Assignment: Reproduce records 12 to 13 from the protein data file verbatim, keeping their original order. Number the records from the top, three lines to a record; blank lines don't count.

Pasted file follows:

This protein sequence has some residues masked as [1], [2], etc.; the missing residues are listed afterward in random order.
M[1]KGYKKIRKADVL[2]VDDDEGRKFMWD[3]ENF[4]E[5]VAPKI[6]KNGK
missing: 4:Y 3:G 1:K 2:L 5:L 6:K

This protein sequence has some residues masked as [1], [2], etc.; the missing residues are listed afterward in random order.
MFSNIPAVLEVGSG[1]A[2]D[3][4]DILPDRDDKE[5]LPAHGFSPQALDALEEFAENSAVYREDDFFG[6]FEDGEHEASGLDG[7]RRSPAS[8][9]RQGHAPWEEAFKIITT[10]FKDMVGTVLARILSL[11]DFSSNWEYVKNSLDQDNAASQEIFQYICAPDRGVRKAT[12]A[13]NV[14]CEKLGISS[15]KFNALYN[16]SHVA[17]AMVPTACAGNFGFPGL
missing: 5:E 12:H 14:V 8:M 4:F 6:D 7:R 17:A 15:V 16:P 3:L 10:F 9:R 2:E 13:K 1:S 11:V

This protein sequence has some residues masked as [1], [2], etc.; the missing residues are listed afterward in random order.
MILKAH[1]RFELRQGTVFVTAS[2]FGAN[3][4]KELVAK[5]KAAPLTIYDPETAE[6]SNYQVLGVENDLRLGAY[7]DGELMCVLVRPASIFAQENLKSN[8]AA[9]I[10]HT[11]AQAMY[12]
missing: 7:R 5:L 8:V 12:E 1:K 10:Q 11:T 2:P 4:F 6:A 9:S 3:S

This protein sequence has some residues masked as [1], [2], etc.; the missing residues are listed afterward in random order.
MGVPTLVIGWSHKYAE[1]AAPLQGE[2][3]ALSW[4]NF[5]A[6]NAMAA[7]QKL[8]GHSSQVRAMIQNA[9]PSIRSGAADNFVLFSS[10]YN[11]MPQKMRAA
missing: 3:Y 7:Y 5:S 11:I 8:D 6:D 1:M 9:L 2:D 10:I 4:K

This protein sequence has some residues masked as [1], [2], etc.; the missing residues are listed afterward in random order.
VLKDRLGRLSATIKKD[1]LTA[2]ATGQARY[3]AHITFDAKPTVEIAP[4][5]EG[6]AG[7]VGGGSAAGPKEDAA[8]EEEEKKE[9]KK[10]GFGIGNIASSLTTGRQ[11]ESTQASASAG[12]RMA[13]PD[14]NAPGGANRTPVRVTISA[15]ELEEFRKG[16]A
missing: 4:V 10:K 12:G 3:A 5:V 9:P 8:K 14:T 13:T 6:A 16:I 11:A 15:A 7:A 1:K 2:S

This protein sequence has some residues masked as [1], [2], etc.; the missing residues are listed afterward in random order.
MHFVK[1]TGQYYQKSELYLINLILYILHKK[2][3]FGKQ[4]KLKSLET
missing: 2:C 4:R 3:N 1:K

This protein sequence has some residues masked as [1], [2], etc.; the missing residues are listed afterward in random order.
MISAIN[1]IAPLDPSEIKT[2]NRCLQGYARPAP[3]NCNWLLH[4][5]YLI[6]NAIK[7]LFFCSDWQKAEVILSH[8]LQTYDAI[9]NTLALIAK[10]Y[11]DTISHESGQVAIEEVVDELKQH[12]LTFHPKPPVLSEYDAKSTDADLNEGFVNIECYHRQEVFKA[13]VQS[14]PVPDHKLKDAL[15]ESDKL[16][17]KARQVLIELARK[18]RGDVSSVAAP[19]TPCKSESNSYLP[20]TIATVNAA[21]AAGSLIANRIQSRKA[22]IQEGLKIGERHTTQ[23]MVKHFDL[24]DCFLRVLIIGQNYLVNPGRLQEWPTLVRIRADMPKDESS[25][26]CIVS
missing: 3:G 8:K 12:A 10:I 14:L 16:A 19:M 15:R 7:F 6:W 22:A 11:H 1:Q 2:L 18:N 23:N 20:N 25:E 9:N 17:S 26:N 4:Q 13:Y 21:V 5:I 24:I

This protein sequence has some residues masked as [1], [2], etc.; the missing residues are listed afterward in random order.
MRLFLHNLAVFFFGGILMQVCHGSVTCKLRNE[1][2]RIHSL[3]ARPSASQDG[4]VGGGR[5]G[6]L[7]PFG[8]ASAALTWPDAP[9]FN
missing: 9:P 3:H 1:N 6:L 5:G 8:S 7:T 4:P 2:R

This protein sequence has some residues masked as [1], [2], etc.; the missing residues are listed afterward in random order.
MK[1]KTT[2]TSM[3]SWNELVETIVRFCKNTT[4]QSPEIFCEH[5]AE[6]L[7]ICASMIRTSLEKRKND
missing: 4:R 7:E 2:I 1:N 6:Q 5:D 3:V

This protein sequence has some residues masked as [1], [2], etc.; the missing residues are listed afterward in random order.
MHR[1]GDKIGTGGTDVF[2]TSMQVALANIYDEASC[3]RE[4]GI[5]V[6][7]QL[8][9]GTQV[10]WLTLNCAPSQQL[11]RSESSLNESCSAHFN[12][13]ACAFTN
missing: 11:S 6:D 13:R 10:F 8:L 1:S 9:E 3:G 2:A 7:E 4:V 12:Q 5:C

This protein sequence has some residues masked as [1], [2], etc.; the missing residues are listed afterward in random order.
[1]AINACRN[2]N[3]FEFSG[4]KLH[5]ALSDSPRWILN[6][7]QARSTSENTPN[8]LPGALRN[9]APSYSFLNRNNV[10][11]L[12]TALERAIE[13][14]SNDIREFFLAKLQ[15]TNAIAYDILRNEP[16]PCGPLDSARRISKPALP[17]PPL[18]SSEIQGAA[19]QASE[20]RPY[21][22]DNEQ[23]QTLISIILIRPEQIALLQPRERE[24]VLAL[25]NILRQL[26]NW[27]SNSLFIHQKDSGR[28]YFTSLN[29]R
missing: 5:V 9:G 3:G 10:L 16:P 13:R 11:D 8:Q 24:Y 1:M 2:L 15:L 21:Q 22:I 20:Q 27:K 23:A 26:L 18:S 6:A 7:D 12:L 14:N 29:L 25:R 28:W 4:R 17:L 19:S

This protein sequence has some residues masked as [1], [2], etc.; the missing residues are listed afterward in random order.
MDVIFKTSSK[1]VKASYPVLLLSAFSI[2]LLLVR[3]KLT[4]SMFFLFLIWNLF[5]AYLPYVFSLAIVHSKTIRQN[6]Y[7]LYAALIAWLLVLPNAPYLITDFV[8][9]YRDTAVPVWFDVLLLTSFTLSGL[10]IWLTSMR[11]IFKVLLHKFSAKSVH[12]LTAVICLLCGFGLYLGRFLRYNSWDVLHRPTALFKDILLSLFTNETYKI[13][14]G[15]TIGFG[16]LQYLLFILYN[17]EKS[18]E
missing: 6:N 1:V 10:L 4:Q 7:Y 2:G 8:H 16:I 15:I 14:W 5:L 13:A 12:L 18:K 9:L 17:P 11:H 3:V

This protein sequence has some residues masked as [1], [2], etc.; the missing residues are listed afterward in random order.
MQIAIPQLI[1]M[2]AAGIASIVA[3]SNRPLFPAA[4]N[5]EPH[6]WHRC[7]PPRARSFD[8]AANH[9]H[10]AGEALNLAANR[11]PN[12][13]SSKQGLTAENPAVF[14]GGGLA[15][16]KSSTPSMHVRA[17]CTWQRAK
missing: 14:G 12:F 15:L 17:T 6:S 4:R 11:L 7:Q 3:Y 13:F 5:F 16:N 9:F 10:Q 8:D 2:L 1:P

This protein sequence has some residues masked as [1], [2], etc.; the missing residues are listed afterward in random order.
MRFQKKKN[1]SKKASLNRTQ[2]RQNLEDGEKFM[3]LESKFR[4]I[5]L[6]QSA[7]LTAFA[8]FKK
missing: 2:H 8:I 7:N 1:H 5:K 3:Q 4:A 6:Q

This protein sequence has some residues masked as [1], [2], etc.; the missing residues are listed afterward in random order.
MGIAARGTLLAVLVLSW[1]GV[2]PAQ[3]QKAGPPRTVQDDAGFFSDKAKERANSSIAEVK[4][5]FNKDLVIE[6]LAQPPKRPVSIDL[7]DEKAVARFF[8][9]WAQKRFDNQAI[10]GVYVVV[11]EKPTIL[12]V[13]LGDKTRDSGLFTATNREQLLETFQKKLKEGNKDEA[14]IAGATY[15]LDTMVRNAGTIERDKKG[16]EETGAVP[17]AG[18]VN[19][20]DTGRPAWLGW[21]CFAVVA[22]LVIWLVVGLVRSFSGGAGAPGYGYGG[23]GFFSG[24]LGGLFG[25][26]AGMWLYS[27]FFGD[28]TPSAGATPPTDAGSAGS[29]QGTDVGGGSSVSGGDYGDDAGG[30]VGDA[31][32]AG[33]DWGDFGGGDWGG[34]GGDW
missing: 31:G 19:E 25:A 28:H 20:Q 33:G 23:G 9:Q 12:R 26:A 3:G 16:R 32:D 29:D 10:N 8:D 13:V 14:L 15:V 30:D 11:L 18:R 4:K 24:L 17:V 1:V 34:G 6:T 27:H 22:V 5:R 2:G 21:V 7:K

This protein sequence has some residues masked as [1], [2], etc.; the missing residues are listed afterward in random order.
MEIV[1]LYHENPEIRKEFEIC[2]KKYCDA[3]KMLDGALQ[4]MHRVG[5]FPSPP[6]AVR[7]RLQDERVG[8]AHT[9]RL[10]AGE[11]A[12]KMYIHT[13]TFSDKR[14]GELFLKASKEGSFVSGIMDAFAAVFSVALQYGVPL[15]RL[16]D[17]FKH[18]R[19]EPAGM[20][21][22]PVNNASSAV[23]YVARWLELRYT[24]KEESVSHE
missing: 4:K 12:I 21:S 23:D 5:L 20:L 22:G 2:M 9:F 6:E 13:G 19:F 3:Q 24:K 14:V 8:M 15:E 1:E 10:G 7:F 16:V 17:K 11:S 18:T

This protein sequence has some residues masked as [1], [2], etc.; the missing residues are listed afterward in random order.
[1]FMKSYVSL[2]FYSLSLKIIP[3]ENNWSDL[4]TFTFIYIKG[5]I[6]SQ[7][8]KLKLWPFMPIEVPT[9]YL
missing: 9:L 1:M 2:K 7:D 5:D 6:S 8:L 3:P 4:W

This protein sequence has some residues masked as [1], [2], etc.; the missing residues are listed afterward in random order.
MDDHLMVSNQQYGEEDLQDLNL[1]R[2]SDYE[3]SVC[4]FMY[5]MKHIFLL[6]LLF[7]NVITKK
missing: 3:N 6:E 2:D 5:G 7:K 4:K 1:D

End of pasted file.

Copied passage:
This protein sequence has some residues masked as [1], [2], etc.; the missing residues are listed afterward in random order.
MDVIFKTSSK[1]VKASYPVLLLSAFSI[2]LLLVR[3]KLT[4]SMFFLFLIWNLF[5]AYLPYVFSLAIVHSKTIRQN[6]Y[7]LYAALIAWLLVLPNAPYLITDFV[8][9]YRDTAVPVWFDVLLLTSFTLSGL[10]IWLTSMR[11]IFKVLLHKFSAKSVH[12]LTAVICLLCGFGLYLGRFLRYNSWDVLHRPTALFKDILLSLFTNETYKI[13][14]G[15]TIGFG[16]LQYLLFILYN[17]EKS[18]E
missing: 6:N 1:V 10:L 4:Q 7:Y 2:G 8:H 16:I 15:I 14:W 5:L 13:A 12:L 18:K 9:L 17:P 11:H 3:V

This protein sequence has some residues masked as [1], [2], etc.; the missing residues are listed afterward in random order.
MQIAIPQLI[1]M[2]AAGIASIVA[3]SNRPLFPAA[4]N[5]EPH[6]WHRC[7]PPRARSFD[8]AANH[9]H[10]AGEALNLAANR[11]PN[12][13]SSKQGLTAENPAVF[14]GGGLA[15][16]KSSTPSMHVRA[17]CTWQRAK
missing: 14:G 12:F 15:L 17:T 6:S 4:R 11:L 7:Q 3:Y 13:F 5:F 16:N 9:F 10:Q 8:D 2:L 1:P